On the same occasion, Arbour, however, also gave a clear indication that – in the light of the latest evidence of actual proportions of the Kosovo atrocities – the indictment of Milosevic could be "upgraded" so as to include the charges under the Genocide Convention. "I do not think it is a secret that what is being uncovered on the ground is of very troubling order of magnitude and we will certainly want to reassess [the charges], particularly when it comes to homicides, murders. We have brought over 340 specific murder charges against these five accused involving named and identified victims. We must continue this task and we will examine whether it would be appropriate to upgrade some of the existing charges and bring more serious charges against these and other accused."

Even though the NATO Secretary General, Javier Solana, on Friday evening said that the mandate of KFOR (Kosovo Forces) will be essentially the same as that of the SFOR (Stabilization Forces in Bosnia) in respect of their obligations towards the Tribunal, Arbour claimed the opposite just hours earlier.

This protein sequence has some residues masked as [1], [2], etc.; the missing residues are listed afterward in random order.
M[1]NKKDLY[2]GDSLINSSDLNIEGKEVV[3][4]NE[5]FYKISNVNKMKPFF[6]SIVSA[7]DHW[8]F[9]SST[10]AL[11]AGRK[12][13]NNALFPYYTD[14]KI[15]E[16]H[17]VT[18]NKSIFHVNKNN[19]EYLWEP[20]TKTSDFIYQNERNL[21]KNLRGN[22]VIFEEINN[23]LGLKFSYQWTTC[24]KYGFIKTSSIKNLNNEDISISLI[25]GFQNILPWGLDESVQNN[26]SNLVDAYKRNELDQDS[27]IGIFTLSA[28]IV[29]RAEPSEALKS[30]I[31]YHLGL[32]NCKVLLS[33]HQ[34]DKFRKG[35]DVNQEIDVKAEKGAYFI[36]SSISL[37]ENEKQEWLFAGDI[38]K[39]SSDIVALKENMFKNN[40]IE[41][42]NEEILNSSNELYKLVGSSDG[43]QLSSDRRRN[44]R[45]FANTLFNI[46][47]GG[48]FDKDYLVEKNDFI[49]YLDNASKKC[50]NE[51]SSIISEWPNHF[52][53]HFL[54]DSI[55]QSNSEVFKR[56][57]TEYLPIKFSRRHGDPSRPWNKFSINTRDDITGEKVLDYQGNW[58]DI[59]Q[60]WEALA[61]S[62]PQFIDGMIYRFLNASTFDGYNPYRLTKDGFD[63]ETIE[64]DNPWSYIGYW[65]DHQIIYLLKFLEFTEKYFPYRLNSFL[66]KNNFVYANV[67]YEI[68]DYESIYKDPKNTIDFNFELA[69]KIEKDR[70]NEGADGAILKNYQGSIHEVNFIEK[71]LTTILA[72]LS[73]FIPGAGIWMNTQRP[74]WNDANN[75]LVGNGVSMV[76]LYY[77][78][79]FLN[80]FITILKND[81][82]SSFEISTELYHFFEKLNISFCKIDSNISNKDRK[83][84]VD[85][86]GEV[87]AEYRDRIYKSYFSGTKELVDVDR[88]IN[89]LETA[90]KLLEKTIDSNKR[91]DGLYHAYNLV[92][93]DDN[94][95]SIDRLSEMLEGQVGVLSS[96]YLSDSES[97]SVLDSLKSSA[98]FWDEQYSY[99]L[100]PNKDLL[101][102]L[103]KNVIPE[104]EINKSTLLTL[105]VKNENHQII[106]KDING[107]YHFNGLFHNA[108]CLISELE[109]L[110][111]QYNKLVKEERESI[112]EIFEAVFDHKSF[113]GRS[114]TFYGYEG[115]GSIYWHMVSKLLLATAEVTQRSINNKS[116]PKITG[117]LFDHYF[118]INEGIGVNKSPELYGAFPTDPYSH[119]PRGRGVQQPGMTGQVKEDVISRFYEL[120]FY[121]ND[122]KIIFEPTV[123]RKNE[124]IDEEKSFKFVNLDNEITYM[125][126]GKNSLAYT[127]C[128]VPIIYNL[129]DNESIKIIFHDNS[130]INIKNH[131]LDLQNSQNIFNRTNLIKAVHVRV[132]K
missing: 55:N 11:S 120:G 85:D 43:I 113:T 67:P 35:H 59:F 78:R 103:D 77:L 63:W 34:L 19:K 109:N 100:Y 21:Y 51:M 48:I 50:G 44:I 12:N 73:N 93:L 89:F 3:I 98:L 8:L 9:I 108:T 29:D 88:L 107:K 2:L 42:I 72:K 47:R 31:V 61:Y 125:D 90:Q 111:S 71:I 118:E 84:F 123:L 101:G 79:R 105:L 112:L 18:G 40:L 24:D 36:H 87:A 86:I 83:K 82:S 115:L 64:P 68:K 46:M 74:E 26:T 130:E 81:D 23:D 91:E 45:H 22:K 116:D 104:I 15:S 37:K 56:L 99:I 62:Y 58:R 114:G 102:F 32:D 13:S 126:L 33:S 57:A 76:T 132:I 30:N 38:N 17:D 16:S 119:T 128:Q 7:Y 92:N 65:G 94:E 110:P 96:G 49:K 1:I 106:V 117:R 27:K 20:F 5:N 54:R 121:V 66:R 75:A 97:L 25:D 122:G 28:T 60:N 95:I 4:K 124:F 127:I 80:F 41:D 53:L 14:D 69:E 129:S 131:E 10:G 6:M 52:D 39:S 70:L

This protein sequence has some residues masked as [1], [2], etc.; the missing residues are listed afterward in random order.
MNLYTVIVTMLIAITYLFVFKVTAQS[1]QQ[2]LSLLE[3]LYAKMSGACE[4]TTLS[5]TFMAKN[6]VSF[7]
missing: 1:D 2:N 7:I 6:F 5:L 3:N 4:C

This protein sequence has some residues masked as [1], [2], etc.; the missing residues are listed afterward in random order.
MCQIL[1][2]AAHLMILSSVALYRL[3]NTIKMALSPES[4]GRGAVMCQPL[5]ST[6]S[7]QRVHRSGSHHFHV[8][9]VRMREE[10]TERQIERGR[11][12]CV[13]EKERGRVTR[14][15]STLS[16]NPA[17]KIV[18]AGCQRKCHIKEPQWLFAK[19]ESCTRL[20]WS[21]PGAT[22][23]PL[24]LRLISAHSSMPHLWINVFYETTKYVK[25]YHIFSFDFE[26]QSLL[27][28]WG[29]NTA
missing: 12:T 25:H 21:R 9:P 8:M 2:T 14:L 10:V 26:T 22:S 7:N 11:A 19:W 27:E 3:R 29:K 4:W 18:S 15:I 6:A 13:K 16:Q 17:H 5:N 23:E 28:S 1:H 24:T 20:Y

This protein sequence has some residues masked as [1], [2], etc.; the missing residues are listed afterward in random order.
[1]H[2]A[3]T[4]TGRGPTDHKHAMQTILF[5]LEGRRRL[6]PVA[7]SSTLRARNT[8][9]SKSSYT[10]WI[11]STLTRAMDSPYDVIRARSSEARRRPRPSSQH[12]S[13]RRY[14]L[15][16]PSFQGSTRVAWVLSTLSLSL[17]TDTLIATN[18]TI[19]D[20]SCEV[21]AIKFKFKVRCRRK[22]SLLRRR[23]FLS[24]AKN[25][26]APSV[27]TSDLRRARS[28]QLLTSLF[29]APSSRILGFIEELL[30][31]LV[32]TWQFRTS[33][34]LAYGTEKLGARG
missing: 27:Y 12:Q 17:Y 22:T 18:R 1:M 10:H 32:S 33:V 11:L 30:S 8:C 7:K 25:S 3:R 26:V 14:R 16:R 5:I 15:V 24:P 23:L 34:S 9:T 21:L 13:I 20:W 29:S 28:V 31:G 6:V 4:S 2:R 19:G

"The decision by the North Atlantic Council," said the Chief Prosecutor, certainly puts in place a more than acceptable infrastructure, considerably different to the one that was originally put in place to support the Tribunal's activity in Bosnia. Today's decision takes a considerably more, explicitly considerably more pro-active stand in supporting the efforts of the Tribunal including, if need be, on apprehension issues. It ranks the tasking of Tribunal support as a matter of high priority and to my particular satisfaction, it invites the possibility of re-examining the mandate given to SFOR to adopt in this new environment also a more pro-active stand in supporting Tribunal activity."